Just publish them in Esperanto. It's no-one's natural language, so should be acceptable to everyone. It's also fairly unambiguous, and so should suit the job in hand.
It would be nice to think that in this century, a better system than patents could be devised. Until that point though, using Esperanto as a meta-language is surely the best compromise?
Noooo - law of unintended consequences
you will reduce the target for americanisation of the EU system, all but impossible today, but with all their resources concentrated onto one target, who knows? Do we really want to be paying americans for completely obvious inventions marketed in the EU?
Do we have any guarantees that the EU system, with its requirement for non-obviousness and non-disclosure prior to grant, will not be undermined in order to bring the two systems "into line"?
Oh, and for language, English is a really bad choice, there is hardly a sentence you can write that does not have two or more twisted but valid alternative constructions that can be placed upon it. German would seem the best choice to me, but try getting that past the French...
Software patents included, like in US
Translating patents isn't an real issue at all, real issue is software and "business methods" patents that Commission wants because big money paying Commission wants them.
I'm 100% sure both are included in this "proposition". Under cover, of course.
Just skip all the software patens
And demand that any patent has a real working implementation.
And accept a EU patent in any major EU language as good enough.
IBM a long time ago came to the conclusion that Finnish was the (by far) most suitable language for computers as it is precise and has hardly no exceptions to its grammar.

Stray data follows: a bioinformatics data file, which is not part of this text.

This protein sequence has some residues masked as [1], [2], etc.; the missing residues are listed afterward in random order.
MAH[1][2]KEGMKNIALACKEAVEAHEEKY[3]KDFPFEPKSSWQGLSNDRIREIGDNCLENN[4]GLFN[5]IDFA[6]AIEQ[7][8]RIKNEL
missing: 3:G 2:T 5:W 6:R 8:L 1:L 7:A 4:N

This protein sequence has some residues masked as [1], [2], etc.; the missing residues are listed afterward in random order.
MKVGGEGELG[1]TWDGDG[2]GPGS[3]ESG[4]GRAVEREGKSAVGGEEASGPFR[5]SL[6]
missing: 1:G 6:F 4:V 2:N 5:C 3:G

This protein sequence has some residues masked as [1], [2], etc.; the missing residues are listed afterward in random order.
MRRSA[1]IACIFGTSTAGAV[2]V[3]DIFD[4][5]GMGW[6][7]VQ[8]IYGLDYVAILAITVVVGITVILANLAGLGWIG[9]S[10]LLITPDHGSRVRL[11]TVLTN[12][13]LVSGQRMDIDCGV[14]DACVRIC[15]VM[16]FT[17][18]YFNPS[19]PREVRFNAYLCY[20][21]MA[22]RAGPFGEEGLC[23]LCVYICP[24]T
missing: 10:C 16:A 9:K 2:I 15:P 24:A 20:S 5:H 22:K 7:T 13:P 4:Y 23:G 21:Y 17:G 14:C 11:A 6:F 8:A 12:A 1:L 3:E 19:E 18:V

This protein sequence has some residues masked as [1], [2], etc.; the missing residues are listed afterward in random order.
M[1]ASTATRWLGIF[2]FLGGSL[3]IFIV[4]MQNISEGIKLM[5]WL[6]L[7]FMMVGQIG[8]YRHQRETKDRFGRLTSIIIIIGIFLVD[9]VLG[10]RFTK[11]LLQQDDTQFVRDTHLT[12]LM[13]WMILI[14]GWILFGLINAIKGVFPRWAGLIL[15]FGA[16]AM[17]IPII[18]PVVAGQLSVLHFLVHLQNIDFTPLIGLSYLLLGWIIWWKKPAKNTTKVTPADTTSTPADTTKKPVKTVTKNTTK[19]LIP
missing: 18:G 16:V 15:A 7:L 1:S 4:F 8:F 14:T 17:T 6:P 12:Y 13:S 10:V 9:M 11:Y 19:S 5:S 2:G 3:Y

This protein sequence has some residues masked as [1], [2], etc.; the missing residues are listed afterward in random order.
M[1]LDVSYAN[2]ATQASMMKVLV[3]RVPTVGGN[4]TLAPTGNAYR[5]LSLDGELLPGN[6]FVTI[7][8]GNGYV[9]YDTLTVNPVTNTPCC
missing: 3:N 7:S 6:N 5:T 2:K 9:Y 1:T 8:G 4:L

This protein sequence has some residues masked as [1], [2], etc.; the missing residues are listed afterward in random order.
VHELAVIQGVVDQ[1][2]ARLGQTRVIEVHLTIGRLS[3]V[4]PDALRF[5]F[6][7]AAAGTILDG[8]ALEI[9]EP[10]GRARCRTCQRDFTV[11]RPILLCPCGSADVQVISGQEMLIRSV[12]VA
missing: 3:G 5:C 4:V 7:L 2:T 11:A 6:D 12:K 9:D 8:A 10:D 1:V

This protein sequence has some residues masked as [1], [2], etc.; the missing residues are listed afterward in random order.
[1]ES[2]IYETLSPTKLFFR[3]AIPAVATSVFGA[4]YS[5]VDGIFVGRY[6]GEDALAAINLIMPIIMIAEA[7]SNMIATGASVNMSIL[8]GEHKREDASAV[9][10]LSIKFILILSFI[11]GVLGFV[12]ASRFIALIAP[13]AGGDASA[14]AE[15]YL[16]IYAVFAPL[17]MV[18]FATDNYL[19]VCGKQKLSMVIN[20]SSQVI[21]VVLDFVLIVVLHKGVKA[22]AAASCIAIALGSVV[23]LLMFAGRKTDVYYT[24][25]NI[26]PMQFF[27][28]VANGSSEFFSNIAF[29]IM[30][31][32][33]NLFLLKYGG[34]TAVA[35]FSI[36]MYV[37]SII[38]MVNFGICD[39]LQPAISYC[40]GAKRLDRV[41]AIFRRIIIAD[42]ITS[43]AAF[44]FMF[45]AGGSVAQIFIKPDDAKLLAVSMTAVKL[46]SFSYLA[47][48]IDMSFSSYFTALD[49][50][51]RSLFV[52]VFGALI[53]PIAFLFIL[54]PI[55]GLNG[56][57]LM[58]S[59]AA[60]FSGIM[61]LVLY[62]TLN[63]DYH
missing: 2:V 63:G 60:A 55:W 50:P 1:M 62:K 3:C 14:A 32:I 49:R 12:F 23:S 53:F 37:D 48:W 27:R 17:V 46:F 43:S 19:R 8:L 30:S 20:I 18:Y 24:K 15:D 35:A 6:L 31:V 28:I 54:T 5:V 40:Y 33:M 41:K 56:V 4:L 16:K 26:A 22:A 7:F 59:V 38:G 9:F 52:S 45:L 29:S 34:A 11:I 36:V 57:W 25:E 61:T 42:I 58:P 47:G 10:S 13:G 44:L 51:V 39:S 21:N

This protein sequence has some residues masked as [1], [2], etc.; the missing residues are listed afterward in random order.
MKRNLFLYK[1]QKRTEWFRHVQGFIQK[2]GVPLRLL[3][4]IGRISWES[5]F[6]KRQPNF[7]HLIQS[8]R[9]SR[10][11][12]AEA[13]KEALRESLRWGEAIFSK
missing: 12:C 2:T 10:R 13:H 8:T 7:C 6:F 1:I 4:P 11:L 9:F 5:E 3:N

In other words it is not the language but the number of people who command it (at least to some extent) that matters.
English is good enough for me although it is not my native language.
But the real problem is that patents are still, sort of, thought to be new inventions.
Think diesel, fridge, and so on, real inventions.
To day anything scribbled on a paper goes.
All that rubbish is, of course, OK as long as the money is moving into the right pockets.
And of course this is situation that makes all the patent lawyers happy (rich) as hell.
Also it seems to make big corporations happy as it will help them to keep any competition
from upstarts at bay.
My vote would go for German, since it is more precise and the structure isn't undergoing radical shifts, unlike English. English has a massive vocabulary to make up for the continuing collapse of a viable grammatical structure - just think of the changing, ambiguous use of "may" and "might" in print. This would be exploited by lawyers following the established practice in English legal systems (as opposed to Roman/Dutch ones) of lawyers cavilling and quibbling over the phrasing of laws ('distinguishing') instead of deriving decisions from first principles.
German has two other distinct advantages: it is the most widely spoken language in Europe, and it has a highly developed scientific terminology.
It is worth remembering that, since the UK doesn't invest to any significant degree in science, more and more European scientific papers are produced in US English, which would seem culturally inappropriate for defining concepts in a European context.
Oh, and the German Purity Laws are well worth observing: so I'll drink to it.